I am near-giddy with anticipation for what this spring brings: warmer weather for many of us, emergence from a period of intense hibernation, and hope for worldwide health and recovery. As I write this column, millions of doses of the COVID-19 vaccine are being administered daily. It has been a long year, but this season of reawakening symbolizes a fresh start for all of us.
This issue’s Spotlight features a talent development executive who is helping to usher in such promise of new beginnings. Eileen MacDonald Cooke, vice president of enterprise learning, development, and performance for CVS Health, says her team has been in lockstep with company leadership as it brought on new hires to manage the uptick in COVID-19 testing and vaccine administration. Cooke explains that, at CVS Health, the LD&P team is not an order-taker but a true business partner. That alignment has ensured overall enterprise success during times of disruption and change.
“You can’t run an L&D organization that is relevant and responsive unless you’re connected with the business all the way through,” she says.
Part of being relevant and responsive is talent development leaders’ willingness to change how they have always done things. In View From the Top, Angela L.M. Stopper suggests a new learning model that prioritizes learning from the organization, oneself, and others. She explains that the You-Me-We Model she designed “focuses on the learner as the owner and conductor of their individualized learning journey. That leaves us to do what we’re best at: acting as a guide, champion, supporter, and proactive partner for growth and development.”
Learning new skills is one outcome of the post-pandemic period that will have its share of challenges. Talent development leaders can assist employees with this immense undertaking by prioritizing talent transformation through reskilling and upskilling initiatives. The Hot Topic article describes how organizations can use digital transformation and artificial intelligence to augment human skills through an approach that involves job analysis, job mapping, job redesign, and job creation.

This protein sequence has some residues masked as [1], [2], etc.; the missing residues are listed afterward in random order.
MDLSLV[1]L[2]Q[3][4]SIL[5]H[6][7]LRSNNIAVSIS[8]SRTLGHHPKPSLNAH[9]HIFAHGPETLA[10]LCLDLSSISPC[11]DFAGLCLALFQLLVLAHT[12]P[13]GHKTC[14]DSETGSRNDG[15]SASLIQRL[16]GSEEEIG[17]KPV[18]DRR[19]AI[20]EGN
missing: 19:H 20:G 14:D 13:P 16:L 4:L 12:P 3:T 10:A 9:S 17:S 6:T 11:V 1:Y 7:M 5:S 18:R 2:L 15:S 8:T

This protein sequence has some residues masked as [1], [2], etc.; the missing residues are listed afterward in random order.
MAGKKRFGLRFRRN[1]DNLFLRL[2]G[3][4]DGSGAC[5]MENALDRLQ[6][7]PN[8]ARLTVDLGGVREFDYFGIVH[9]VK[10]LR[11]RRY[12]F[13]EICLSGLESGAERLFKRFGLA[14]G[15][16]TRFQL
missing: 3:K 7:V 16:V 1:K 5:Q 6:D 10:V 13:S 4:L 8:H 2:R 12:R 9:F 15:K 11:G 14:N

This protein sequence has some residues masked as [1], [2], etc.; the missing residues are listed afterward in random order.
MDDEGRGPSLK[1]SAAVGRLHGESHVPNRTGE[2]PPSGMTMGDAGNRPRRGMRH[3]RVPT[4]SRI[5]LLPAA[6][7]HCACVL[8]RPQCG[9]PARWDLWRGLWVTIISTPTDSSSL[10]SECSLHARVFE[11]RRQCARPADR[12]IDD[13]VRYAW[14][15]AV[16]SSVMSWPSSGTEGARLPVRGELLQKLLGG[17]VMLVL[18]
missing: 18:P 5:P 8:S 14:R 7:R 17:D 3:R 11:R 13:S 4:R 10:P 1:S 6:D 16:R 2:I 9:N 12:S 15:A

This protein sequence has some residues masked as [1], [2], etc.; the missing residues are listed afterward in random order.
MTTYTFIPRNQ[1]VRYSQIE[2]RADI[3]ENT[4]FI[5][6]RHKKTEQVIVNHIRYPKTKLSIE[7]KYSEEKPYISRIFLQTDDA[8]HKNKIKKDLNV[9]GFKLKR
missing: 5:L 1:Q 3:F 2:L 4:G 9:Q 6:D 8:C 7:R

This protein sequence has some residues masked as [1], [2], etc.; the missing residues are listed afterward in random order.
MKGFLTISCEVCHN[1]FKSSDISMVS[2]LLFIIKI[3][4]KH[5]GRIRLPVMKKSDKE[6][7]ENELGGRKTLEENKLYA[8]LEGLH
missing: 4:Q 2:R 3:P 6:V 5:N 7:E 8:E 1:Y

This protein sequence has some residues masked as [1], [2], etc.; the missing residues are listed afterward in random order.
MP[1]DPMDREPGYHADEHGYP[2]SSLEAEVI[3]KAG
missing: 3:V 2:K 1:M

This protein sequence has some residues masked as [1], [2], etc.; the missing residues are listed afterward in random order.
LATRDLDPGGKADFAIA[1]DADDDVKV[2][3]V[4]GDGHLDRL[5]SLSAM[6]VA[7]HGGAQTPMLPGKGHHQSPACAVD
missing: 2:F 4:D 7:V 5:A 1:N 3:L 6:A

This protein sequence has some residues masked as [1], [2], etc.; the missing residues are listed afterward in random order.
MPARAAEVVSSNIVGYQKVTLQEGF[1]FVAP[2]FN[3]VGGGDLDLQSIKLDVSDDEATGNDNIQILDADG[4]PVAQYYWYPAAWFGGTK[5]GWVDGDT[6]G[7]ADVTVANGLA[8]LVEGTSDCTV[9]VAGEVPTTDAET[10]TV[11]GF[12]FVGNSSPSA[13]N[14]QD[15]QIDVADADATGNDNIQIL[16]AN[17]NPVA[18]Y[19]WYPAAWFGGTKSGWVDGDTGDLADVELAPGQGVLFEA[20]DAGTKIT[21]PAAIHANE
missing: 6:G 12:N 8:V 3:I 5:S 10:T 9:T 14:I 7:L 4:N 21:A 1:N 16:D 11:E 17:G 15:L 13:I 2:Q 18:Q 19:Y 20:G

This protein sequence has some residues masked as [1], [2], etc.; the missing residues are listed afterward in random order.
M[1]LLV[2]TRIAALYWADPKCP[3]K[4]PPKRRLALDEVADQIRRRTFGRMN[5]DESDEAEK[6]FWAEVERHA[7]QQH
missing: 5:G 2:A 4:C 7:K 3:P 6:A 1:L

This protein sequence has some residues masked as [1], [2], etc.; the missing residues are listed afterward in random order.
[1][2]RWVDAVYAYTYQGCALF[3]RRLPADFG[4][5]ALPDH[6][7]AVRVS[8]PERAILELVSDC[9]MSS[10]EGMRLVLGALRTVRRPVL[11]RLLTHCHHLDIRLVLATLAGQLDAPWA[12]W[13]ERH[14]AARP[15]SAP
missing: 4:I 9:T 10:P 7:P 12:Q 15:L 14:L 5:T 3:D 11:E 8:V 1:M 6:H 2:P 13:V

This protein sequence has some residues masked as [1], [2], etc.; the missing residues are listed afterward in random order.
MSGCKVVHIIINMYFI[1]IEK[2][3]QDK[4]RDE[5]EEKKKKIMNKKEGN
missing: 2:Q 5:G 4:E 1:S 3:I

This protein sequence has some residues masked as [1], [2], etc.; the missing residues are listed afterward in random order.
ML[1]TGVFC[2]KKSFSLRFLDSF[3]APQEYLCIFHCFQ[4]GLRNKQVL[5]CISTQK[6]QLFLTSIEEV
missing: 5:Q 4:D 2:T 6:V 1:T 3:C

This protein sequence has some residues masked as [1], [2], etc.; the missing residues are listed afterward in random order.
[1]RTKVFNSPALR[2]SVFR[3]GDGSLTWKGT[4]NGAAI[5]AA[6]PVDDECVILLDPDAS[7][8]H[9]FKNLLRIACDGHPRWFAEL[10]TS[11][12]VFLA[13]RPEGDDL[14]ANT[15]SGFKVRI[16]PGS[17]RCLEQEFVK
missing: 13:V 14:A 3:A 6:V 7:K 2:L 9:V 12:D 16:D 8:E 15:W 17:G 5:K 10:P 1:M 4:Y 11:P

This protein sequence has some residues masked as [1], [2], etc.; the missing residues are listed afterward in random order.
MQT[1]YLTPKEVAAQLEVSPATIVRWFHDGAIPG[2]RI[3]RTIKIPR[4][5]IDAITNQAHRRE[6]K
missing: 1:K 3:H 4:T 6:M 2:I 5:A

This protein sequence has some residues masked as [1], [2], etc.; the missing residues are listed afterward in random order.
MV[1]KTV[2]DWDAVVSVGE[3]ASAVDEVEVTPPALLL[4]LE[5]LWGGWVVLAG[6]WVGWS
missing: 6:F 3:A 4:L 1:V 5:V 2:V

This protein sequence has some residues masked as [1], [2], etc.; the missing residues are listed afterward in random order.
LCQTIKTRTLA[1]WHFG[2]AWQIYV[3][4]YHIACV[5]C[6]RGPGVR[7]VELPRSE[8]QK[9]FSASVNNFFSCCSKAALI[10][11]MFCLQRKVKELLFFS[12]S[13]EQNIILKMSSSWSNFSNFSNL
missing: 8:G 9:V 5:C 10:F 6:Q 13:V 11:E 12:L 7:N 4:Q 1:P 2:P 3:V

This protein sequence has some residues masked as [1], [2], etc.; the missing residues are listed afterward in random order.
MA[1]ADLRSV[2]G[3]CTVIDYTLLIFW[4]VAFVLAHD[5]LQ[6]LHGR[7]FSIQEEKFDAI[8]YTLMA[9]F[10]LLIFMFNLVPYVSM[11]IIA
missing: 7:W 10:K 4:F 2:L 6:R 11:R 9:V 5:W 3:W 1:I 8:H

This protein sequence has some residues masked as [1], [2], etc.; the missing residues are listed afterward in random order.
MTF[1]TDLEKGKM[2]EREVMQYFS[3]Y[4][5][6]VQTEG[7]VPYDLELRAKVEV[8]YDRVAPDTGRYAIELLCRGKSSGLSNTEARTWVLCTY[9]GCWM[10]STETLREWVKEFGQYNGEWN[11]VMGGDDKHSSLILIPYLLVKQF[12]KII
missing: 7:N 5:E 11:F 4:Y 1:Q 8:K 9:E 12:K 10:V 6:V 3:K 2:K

Additionally, culture creation will be quite an undertaking in our new workplace normal. As employees continue to burn through social capital in this all-virtual environment, how do talent development leaders help their organizations uphold cultural norms and support people in pursuit of meaningful work relationships? In Angst Index, Maya Kadar Kovalsky writes about using values, communication, and rituals to gauge employee well-being and track the culture temperature.
For shorter articles and research summaries, check out CTDO’s State of TD section. In this issue, articles explore the realities of ageism, considerations for returning to the office, how high-performing organizations are using scenario-based learning, and ways to keep innovation alive.
Finally, have you attended a CTDO magazine webinar? This quarterly series takes a deeper look at one of the current issue’s topics through an interactive 60-minute session facilitated by a CTDO author. Visit webcasts.td.org and search by the CTDO/CLO role to register for the next free webcast.
Read more from CTDO magazine: Essential talent development content for C-suite leaders.